COUNCIL tax payers in Monmouthshire face an increase of nearly six per cent under plans set out for next year’s budget.
Monmouthshire council’s cabinet will meet to approve the release of budget proposals next week, with the authority needing to save £5.7million in the next financial year.
The council is proposing a 5.95 per cent council tax rise, one per cent higher than signalled in a report last month.
Following the proposed rise next year, council tax increases of 3.95 per cent for the remaining years of the administration are planned.
A council report says the plans “support the priorities of the administration.”
School budgets have been protected and additional resources have been allocated to meet increasing demand for children’s and adults social services.
“The budget proposal sees a continuation of our preparedness to challenge all services to improve rather than to see the closure of services that matter to citizens,” the report says.
“There is an acknowledgement that when things close they never return and it is better to scale back rather than absolutely withdraw.”
As part of the budget, the council is also showing ‘intent’ to begin drawing up plans which could help regenerate Usk, similar to a £10million regeneration proposal in Caldicot.
Other budget savings proposed include charging blue badge holders, removing free Christmas parking, increasing parking charges by 10 per cent and introducing charges on Sundays.
Day closures at tips and setting up a new way of delivering tourism, leisure and culture services are also planned to bring savings.
A council report says the authority is also taking advice on the potential of recovering up to £1.7m of VAT from HM Revenues and Customs as a result of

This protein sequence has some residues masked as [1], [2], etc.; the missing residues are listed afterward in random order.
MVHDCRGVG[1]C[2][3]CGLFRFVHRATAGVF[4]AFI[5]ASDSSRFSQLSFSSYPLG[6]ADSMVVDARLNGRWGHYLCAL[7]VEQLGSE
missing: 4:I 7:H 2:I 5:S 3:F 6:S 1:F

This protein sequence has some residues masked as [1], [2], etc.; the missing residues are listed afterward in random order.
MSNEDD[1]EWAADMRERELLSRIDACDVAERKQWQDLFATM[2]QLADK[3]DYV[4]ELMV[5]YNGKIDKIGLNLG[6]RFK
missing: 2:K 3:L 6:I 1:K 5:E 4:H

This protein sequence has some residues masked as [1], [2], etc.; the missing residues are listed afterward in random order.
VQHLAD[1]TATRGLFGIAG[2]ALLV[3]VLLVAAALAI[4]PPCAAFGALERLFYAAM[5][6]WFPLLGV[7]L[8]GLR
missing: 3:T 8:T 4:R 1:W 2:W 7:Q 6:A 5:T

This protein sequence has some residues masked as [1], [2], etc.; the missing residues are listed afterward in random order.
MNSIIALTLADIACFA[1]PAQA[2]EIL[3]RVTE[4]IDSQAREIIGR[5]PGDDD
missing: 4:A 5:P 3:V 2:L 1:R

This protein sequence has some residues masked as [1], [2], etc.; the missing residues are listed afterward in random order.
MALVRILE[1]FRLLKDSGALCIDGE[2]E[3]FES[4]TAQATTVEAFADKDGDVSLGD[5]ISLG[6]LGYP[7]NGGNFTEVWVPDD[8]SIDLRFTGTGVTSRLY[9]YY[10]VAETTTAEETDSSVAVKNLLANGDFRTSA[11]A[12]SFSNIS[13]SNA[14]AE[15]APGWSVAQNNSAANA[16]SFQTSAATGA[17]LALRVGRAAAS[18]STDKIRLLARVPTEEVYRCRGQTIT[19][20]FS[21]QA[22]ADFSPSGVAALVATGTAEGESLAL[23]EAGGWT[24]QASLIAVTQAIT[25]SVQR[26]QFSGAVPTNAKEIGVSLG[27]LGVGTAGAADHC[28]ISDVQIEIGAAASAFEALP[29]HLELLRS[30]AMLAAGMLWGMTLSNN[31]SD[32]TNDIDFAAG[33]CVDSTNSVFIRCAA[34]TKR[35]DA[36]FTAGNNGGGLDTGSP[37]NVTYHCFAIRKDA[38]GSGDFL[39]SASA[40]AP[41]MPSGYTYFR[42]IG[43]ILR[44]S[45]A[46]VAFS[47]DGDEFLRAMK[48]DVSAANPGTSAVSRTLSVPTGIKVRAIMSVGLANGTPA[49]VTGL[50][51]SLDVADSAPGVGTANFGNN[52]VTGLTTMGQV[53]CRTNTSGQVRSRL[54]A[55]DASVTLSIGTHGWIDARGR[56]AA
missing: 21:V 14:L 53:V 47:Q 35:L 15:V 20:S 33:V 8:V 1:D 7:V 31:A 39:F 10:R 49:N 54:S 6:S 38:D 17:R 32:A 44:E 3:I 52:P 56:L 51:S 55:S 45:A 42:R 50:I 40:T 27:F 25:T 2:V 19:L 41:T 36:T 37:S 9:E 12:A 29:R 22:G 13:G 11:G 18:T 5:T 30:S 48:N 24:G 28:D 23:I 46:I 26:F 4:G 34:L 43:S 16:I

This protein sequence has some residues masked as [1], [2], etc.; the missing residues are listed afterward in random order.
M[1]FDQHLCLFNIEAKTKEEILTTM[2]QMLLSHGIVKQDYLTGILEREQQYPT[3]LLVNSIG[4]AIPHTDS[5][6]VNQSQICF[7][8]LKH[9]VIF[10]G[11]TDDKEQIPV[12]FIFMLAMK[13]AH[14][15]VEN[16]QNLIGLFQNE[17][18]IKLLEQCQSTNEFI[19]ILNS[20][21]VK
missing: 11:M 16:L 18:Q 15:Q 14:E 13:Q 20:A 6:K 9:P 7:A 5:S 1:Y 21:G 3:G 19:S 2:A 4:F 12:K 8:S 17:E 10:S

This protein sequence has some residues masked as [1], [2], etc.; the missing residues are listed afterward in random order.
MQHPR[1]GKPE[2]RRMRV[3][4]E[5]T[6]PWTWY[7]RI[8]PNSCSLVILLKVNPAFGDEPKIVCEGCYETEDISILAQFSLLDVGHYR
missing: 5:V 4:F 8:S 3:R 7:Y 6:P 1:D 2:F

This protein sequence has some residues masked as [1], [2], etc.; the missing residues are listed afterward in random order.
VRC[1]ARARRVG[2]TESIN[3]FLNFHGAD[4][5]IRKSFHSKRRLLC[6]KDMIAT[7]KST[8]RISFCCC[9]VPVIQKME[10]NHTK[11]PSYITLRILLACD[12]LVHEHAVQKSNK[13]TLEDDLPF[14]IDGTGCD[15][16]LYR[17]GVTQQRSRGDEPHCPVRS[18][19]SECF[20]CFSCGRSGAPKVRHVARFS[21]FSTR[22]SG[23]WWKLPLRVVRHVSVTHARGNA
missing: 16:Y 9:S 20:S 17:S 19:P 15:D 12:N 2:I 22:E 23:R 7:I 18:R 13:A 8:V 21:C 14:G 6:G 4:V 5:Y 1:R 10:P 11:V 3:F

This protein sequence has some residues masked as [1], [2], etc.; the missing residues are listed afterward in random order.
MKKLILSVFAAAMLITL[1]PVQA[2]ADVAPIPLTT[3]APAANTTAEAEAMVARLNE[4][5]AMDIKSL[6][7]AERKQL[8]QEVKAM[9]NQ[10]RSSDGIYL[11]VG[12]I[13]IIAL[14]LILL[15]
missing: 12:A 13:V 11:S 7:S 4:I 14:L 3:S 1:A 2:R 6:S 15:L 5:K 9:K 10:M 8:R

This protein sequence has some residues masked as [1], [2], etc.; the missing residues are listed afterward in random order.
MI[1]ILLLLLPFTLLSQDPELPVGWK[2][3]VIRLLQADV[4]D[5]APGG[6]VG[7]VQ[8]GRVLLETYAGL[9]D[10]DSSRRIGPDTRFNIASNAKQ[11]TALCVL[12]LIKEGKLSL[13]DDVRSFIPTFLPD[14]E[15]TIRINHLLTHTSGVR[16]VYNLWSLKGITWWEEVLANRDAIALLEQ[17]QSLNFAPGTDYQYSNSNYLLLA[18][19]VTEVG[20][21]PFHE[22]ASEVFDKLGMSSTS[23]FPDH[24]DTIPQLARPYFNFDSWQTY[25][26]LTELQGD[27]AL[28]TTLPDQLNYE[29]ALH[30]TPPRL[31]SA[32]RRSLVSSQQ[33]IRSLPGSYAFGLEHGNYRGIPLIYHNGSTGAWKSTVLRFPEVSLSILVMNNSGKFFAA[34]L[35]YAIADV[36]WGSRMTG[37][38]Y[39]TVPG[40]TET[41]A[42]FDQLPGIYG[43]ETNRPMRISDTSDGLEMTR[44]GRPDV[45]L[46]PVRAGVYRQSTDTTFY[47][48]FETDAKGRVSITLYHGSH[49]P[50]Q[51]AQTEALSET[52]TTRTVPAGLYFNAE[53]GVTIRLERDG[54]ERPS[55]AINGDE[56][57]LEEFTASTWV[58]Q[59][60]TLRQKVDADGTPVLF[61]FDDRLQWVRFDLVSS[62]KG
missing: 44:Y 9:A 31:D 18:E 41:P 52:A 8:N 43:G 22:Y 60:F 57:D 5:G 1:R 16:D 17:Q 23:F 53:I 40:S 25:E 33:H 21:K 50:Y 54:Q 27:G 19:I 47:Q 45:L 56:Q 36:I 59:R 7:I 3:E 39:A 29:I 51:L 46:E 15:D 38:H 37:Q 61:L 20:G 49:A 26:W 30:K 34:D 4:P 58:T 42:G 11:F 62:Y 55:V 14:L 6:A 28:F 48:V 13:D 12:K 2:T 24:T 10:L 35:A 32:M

VAT paid mainly on leisure activities in previous years.
Such income could be treated as exempt, according to a court ruling, the report says.
But despite the savings proposed, a funding gap of £594,000 still needs to be addressed.
Further savings will need to be found if funding is not made available in the final Welsh Government settlement, it is said.
The report says increasing council tax is “never popular” but that it is necessary due to reduced national funding, with the authority facing a cash reduction of £936,000 from Welsh Government.
Cllr Peter Fox, leader of the council, said the council tax rise is being proposed “with a heavy heart.”
“We are mindful that many other councils are proposing far greater increases but we do not want to do that here,” he said.
“While we are consulting on a range of very difficult proposals the council still has to find another £594,000 to balance the budget.
“This figure may rise further if proposals are not seen as acceptable.
“We sincerely hope that Wales Government will provide further resources for local government when its final settlement for us is announced.”
But Cllr Dimitri Batrouni, leader of the council’s Labour group, said: “No one in Monmouthshire should believe the crocodile tears of any local Conservative who bemoans these cuts.
“With their ideology of austerity, it is always the most vulnerable in society who pay the price.”
If approved at cabinet, the proposals will go out for public consultation from December 19 until January 31.